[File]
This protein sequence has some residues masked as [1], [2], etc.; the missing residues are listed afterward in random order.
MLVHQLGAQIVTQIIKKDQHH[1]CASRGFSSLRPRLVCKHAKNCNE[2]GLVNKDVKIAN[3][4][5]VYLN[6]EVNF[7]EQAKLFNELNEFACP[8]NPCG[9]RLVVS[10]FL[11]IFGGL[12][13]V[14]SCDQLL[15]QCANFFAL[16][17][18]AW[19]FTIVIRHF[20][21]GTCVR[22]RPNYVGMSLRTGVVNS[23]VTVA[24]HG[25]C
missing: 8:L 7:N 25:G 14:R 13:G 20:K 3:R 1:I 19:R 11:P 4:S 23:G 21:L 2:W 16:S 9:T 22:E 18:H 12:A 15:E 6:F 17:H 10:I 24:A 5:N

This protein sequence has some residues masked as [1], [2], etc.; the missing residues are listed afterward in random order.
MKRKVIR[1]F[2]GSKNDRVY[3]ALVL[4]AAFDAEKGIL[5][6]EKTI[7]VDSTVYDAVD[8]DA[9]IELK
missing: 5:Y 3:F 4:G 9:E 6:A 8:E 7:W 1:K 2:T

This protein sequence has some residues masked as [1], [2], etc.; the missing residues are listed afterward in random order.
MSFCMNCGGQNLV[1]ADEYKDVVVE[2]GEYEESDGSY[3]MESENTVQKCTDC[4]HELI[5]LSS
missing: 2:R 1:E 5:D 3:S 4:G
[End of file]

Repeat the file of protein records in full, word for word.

This protein sequence has some residues masked as [1], [2], etc.; the missing residues are listed afterward in random order.
MLVHQLGAQIVTQIIKKDQHH[1]CASRGFSSLRPRLVCKHAKNCNE[2]GLVNKDVKIAN[3][4][5]VYLN[6]EVNF[7]EQAKLFNELNEFACP[8]NPCG[9]RLVVS[10]FL[11]IFGGL[12][13]V[14]SCDQLL[15]QCANFFAL[16][17][18]AW[19]FTIVIRHF[20][21]GTCVR[22]RPNYVGMSLRTGVVNS[23]VTVA[24]HG[25]C
missing: 8:L 7:N 25:G 14:R 13:G 20:K 3:R 1:I 19:R 11:P 4:S 23:G 21:L 2:W 16:S 9:T 22:E 18:H 12:A 15:E 6:F 17:H 10:I 24:A 5:N

This protein sequence has some residues masked as [1], [2], etc.; the missing residues are listed afterward in random order.
MKRKVIR[1]F[2]GSKNDRVY[3]ALVL[4]AAFDAEKGIL[5][6]EKTI[7]VDSTVYDAVD[8]DA[9]IELK
missing: 5:Y 3:F 4:G 9:E 6:A 8:E 7:W 1:K 2:T

This protein sequence has some residues masked as [1], [2], etc.; the missing residues are listed afterward in random order.
MSFCMNCGGQNLV[1]ADEYKDVVVE[2]GEYEESDGSY[3]MESENTVQKCTDC[4]HELI[5]LSS
missing: 2:R 1:E 5:D 3:S 4:G